Designed To Meet Demanding Delivery Targets
With the increasing number of satellites in the DMC constellation and their greatly increased data collection capacities, there is a need for an ever more rapid and accurate assessment of image data quality to meet stringent delivery times of our customers.
DMCii has addressed the issue by developing a unique suite of data quality measures to provide automated data quality assessments and in some cases automatic correction of imagery products.
Data quality is a fundamental element along with radiometric calibration that defines the final product quality for the end-user. With large data volumes it was often impossible in the past to guarantee the data quality of every individual image.
DMCii has therefore developed the necessary methods to not only reduce the occurrence of data quality issues, but also predict and prevent them in many cases using proprietary algorithms.
The advantages of these automated methods include:
• Very high quality, artefact free images.
• Identification of potential problems in imagery before they impact the visual quality of the data.
• Reduction in system down time for re-calibration of the sensor, hence greater availability of the satellite systems for customer acquisitions.
• Minimum operator interaction, so the operations team has more time for customer requests.
• Automatic notification of image anomalies.
Technical issues evaluated include individual detector anomalies, calibration drift, changes in system Signal to Noise Ratio, charge particle impacts (zipper effects), striping artefacts and saturation specular effects.
Detector drift although still not visible in the imagery (even with an extreme stretch) can be detected as a spike in the plot of the image statistics.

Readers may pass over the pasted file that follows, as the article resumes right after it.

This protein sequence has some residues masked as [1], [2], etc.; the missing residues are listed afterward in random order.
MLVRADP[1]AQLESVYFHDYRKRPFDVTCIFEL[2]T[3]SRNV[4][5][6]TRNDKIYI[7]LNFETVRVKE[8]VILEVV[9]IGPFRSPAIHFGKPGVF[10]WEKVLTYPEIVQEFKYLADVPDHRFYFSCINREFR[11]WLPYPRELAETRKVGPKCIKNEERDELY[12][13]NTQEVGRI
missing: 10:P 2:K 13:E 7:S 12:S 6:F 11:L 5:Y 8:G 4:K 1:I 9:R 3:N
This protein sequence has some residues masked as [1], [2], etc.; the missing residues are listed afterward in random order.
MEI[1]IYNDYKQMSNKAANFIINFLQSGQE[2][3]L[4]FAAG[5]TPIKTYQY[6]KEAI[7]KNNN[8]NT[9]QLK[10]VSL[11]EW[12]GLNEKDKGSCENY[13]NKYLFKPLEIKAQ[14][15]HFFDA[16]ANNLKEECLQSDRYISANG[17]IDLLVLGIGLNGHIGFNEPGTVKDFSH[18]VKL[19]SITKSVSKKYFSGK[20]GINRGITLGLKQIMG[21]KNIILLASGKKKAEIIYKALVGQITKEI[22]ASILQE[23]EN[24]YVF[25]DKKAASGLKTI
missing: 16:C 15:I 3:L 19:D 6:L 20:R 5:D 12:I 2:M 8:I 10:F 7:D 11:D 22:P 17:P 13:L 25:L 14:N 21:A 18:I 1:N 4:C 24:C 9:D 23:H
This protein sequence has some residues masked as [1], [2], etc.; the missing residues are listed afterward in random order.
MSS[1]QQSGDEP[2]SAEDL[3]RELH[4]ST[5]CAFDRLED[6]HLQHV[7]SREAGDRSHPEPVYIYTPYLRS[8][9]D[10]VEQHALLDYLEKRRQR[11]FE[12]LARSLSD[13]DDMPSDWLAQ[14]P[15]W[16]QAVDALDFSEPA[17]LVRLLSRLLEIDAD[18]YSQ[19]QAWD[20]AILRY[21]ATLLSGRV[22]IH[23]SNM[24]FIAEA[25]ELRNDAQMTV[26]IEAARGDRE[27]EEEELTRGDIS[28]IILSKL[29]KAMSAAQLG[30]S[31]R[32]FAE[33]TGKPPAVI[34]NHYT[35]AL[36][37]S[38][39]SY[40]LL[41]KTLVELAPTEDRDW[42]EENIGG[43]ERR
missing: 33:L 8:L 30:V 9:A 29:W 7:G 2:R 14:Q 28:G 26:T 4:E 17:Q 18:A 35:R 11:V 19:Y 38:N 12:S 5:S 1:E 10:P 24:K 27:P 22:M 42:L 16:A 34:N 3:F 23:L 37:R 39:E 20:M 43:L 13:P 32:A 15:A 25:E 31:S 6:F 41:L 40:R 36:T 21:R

The image on the left shows a typical anomaly from single detector drift (not visible, even under an extreme stretch), we magnified the anomaly on the image on the right to show its location, based on the image statistics shown in the diagram above.
This is the first system which evaluates its performance using normal image acquisitions, allowing long time series of image performance to be generated. This is one strand of our data quality procedures.
A second strand is our support for the CEOS initiative QA4EO (Quality Assurance for Earth Observation). This initiative has been supported by DMCii since its inception in 2007. The aim is to provide Quality Indicators related to the uncertainty in any delivered product. DMCii has already taken the first steps and has a development plan to achieve QA4EO compliancy.
As part of the services portfolio, DMCii provides both guidance and direct support in image evaluation for satellite operators and end-users wishing to understand artefacts or characteristics of particular sensors or data sets. Contact email@example.com
DMCii provides calibration services for all member satellites of the constellation.
The two key elements to achieve high quality imaging data are accurate, stable calibration and automated efficient data quality. DMCii have been calibrating satellites for over 10 years and effectively link all the satellites in the constellation to a “gold” standard, that of Landsat 7 using advanced methods of cross-calibration.
Very high accuracy of temporal correlation of Landsat 7 data and UK-DMC-2 data to give a relative uncertainty in calibration of less than 1%.
The methods used are proprietary and have placed DMCii at the leading edge of developments in the field, presenting the advanced methods at the internationally recognised CEOS Working Group on Calibration and Validation (WGCV) of which it is the only commercial associate member and its subgroup the Infrared and Visible Optical Sensors (IVOS).
DMCii has led the way in development of robust cross-calibration methods over the Dome-C site and Dr. Mackin was the lead author on a European Space Agency Study in collaboration with the National Physical Laboratory defining the effective procedures that need to be applied and adopted, these methods are endorsed by the CEOS IVOS subgroup
The Dome-C station in Antarctica is a key site for cross-calibration © NASRDA
DMCii has also taken a leading role in trying to understand another key calibration site, the Libya 4 site. This is a large dune-field in a desert region of North Africa that has shown remarkable stability for several decades and hence provides a suitable target for long term cross-calibration. This site has been the key site for cross-calibration against Landsat 7.
The complex dune field provides a challenge to high accuracy calibration, solved by a novel set of measurement and model procedures developed by DMCii.